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Question 1The company Phiten makes necklaces that Major League Baseball players commonly wearduring games. The company claims that the necklaces improve performance. Suppose the MLBwant to test this claim. On a particular day, all managers randomly instruct some players to weara Phiten necklace and others not to wear one using a coin flip. Each player gets a separate andindependent coin flip. Let the coin flip be denoted by H (the managers assign the necklace if thecoin flip comes up heads). Not all players comply. Some players who were not assigned thenecklace wear one anyway and some players who were assigned the necklace do not wear oneLet the variable X denote whether a player wore a necklace and R denote the number of runs theplayer scores during the game. Answer the following questionsa) If you regress runs on H, is H exogenous?b) Suppose that the cov(H,R)-0 in the population, does that mean the causal effect of thenecklace on runs is zero?c) If you regress runs on X, is X exogenous?d) Suppose that the cov(X,R)-0 in the population, does that mean the causal effect of thenecklace on runs is zero?e) Suppose you run a regression of runs on H and X. Will you get consistent estimates of thecausal effect of the necklace on runs? If so, which coefficient is that effect?f) What is the first stage of a 2SLS estimate of the causal effect of the necklace on runs?g) What is the second stage ofa 2SLS estimate of the causal effect of the necklace on runs?h) Suppose better batters are more likely to wear the necklace (perhaps because they aretrying everything possible to improve their swing) and suppose OLS estimates suggestthat a batter who wore the necklace scores an extra 0.2 runs per game. Would that likelybe an overestimate, underestimate, or unbiased estimate of the true effect?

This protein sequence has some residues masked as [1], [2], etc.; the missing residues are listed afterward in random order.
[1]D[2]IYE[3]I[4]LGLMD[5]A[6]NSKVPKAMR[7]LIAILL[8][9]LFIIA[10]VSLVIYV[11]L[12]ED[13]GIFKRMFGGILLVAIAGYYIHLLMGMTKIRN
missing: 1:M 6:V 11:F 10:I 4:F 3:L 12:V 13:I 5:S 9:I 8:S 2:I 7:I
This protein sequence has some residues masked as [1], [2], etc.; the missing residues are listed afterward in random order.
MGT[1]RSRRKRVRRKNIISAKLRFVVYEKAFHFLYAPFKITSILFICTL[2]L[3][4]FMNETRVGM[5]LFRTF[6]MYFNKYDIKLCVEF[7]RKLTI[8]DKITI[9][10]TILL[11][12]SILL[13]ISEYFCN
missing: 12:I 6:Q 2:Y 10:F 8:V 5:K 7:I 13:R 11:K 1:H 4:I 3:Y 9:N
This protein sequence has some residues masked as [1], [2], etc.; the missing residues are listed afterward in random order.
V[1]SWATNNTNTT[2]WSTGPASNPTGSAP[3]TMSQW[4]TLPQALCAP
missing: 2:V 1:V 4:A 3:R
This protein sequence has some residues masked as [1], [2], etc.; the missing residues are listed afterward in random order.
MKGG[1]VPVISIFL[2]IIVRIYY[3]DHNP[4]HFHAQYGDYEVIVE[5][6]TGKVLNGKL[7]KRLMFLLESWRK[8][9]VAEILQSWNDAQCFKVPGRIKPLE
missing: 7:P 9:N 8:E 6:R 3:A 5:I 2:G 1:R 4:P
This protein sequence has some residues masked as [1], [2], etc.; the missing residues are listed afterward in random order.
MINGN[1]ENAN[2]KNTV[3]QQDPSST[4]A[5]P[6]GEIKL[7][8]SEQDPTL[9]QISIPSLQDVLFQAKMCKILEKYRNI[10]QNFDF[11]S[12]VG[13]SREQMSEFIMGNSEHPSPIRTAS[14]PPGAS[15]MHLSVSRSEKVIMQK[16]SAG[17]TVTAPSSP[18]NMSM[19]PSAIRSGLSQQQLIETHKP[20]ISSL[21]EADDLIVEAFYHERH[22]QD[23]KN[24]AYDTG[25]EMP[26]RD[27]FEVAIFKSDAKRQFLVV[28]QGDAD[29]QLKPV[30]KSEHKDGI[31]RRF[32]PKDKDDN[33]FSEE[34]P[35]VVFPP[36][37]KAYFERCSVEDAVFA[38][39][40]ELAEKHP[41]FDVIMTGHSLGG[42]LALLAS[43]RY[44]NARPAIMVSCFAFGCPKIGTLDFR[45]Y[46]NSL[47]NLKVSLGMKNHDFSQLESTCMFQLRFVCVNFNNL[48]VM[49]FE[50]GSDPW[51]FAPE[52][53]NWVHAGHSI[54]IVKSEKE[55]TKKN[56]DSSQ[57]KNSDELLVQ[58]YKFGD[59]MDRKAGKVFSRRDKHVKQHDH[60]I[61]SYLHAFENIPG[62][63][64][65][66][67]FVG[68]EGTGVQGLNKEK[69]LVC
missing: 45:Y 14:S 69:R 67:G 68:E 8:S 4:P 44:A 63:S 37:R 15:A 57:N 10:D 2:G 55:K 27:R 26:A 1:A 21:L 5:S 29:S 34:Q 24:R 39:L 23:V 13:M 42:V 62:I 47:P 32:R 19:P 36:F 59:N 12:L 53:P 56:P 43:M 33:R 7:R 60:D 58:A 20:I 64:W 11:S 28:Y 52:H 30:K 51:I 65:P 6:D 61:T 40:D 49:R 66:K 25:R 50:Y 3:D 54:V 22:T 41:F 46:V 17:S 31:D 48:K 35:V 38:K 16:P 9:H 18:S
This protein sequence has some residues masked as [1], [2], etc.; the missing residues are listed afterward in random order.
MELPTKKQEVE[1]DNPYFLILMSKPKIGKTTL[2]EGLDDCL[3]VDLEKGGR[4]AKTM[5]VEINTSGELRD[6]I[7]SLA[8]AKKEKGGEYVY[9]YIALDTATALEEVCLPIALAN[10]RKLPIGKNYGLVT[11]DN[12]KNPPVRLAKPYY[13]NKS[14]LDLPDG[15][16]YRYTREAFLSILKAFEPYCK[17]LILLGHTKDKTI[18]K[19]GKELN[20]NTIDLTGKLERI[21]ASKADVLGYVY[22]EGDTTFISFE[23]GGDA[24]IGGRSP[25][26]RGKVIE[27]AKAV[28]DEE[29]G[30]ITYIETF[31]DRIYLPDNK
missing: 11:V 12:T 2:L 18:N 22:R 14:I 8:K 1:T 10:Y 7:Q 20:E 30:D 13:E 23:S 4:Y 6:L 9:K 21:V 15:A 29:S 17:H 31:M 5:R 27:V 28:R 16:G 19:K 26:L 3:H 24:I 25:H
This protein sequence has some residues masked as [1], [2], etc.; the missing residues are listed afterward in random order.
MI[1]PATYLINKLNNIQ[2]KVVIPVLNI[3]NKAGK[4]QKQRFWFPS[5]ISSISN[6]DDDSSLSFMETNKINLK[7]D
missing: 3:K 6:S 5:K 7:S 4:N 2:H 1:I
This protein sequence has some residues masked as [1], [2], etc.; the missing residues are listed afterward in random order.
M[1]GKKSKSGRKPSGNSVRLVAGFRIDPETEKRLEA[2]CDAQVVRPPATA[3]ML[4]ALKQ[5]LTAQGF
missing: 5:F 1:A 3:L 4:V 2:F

Question
Question 1
The company Phiten makes necklaces that Major League Baseball players commonly wear
during games. The company claims that the necklaces improve performance. Suppose the MLB
want to test this claim. On a particular day, all managers randomly instruct some players to wear
a Phiten necklace and others not to wear one using a coin flip. Each player gets a separate and
independent coin flip. Let the coin flip be denoted by H (the managers assign the necklace if the
coin flip comes up heads). Not all players comply. Some players who were not assigned the
necklace wear one anyway and some players who were assigned the necklace do not wear one
Let the variable X denote whether a player wore a necklace and R denote the number of runs the
player scores during the game. Answer the following questions
a) If you regress runs on H, is H exogenous?
b) Suppose that the cov(H,R)-0 in the population, does that mean the causal effect of the
necklace on runs is zero?
c) If you regress runs on X, is X exogenous?
d) Suppose that the cov(X,R)-0 in the population, does that mean the causal effect of the
necklace on runs is zero?
e) Suppose you run a regression of runs on H and X. Will you get consistent estimates of the
causal effect of the necklace on runs? If so, which coefficient is that effect?